A few weeks ago, I came across a Facebook post about a TSD winter rally to be held on January 20th in the Bromont area and asked Will if he was up for it. It had been 15 years since I’d participated in any type of rally, but I figured that now that we have a proper winter car, it would be fun to give it a shot. Will was up for it, but in the days before the event, everyone in his family got the stomach flu, so he had to bow out. Since I had already pre-registered and made arrangements at home to be gone all evening, I decided to try to find a last-minute replacement. The night before the event, I posted on the rally club’s website that I was in need of a co-driver and I was pleasantly surprised when after only a short time, Josée, a woman I know from road racing circles, volunteered her services.
Josée and I met at the rally HQ and completed our registration. We chatted and took a quick look at the route book while I ate dinner before the rally’s start. Josée went to the rookie orientation meeting (she was not a true rookie, but hadn’t participated in a rally as a competitor in 10 years). The event was about 240 km long and would take about 5 hours.
We headed out at our scheduled time (7:17 pm) and did the odometer check using an app Josée had downloaded. We weren’t using all the features of this navigation rally app, really just the odometer. I was driving conservatively, as the roads were mostly gravel covered in snow with some ice patches. The temperature hovered near the freezing point.
By the time we finished the odometer check, which was stage 1 of 10, we were already slightly behind schedule. I guess I was driving a bit too slowly. Car 16, which was in fact a huge pickup (a Ford Raptor), was far enough ahead of us that we never saw it again.
We got going on the first real stage and it was really fun. The roads were often straight, with many elevation changes. I had been worried that the stock headlights would not be enough, but they were fine.
We weren’t trying to be perfect on time, but rather just try to hit the average speeds by feeling. Josée rightly pointed out that just going 90% of the posted speed limit put us right on the average speeds specified in the route book. The directions were very clear and even included street names. We had a slight surprise when a deer ran across the road right in front of us, but we managed to brake and weave around it. We noticed that both car 15 and car 16 were no longer ahead of us. They must have taken a wrong turn.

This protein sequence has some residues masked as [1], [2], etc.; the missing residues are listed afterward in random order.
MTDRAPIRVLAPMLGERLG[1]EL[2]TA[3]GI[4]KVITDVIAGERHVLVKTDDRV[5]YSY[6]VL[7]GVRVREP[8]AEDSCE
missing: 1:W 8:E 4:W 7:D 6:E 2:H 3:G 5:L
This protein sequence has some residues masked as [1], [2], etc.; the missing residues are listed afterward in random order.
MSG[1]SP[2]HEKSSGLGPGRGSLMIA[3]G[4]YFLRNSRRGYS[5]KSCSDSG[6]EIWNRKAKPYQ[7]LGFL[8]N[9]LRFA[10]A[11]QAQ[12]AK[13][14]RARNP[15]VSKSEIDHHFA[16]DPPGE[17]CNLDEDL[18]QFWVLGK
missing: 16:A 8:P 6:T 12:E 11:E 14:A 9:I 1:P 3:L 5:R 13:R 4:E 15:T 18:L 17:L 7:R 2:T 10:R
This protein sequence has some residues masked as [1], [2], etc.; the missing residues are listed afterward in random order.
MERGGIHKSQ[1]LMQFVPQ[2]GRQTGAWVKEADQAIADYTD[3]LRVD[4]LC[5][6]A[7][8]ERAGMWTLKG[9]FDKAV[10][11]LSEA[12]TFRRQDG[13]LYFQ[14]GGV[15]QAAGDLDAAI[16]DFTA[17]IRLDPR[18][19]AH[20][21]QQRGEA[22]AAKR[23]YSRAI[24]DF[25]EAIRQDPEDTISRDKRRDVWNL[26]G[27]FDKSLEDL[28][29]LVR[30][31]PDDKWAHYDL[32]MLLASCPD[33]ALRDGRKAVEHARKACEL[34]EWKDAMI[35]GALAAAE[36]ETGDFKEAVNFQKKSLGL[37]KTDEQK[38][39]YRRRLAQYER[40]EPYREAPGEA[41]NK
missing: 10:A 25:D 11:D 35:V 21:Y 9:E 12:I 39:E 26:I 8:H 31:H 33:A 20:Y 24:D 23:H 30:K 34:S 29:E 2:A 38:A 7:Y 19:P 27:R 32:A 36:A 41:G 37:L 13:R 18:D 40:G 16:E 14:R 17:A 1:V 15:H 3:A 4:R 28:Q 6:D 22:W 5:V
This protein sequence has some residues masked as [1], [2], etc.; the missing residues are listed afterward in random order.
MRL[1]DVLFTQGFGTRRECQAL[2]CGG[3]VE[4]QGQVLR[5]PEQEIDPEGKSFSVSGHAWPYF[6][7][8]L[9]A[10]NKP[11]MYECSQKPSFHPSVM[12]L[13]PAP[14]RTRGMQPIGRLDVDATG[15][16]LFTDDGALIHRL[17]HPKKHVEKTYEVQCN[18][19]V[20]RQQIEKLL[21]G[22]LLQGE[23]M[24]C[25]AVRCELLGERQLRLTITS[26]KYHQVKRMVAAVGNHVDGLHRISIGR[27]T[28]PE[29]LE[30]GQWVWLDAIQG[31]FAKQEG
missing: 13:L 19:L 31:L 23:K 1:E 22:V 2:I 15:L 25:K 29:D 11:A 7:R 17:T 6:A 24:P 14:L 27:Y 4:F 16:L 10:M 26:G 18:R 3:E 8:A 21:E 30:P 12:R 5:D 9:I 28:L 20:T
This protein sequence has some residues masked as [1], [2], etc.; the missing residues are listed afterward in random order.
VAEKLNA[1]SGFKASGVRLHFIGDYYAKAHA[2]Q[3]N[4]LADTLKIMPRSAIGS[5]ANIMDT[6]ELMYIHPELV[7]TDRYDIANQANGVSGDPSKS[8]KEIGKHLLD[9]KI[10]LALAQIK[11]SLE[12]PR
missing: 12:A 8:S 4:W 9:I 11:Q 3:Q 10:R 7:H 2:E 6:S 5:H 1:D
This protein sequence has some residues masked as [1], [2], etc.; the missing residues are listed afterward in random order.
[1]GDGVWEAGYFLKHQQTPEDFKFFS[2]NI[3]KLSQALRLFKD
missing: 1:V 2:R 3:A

Over the course of the rally, we only made two small errors which we caught really quickly (300 and 400 meters before turning around, if I recall correctly). Josée was very patient, repeating the coming directions very often until I could not help but get them right. We often came across other competitors and it gave us an idea of what speed other cars were going. Sometimes, it was quite confusing, as there were at least three other dark-coloured Subaru wagons in the cars around us. It’s much easier to maintain speed when following another car, although you can’t use your high beams in those situations. Sadly, one car rolled into a ditch at one point, but no one was injured in the accident.
The event was long… we finished after midnight. The last stage ended at a Tim Horton’s and when I parked and went inside, I was asked by the time keeper what time I wanted them to register for our arrival. I stupidly didn’t make any type of calculation or even look at the official rally clock, so we ended up taking a huge 5-minute penalty on that stage. Our total penalty was 11 minutes and we finished 10th out of 25 cars (the winner had 2 minutes of penalties). I should have been satisfied with this, but without my mistake, we would have finished several places higher.
|Josée and I after the event, pretty satisfied with our experience|
Still, the event was great fun. It’s so rare that driving on public roads at legal speeds is really enjoyable, but this was the exception. Our little Saabaru was the ideal car for this type of event and it performed flawlessly. The car easily soaked up the bumps and traction was never a problem. It was really satisfying to come out of a corner, see the road open up onto a straight, and put the power down efficiently, even on snow and gravel.
|Car 17, back to school-daycare-run duty|
I realized that I am not yet an advanced driver when it comes to AWD cars like this one, as I was never using the throttle to tighten our line in a curve, but rather choosing an entry speed where I knew the car could hold my chosen line all the way through the corner. I will try to work on this in a safer environment than public roads.
I recommend this type of event to anyone who is a driving enthusiast, because it’s really great, inexpensive fun (the entry fee is only 60$ per team). I hope to try another TSD rally in the future and see if we can’t finish a bit higher up in the standings.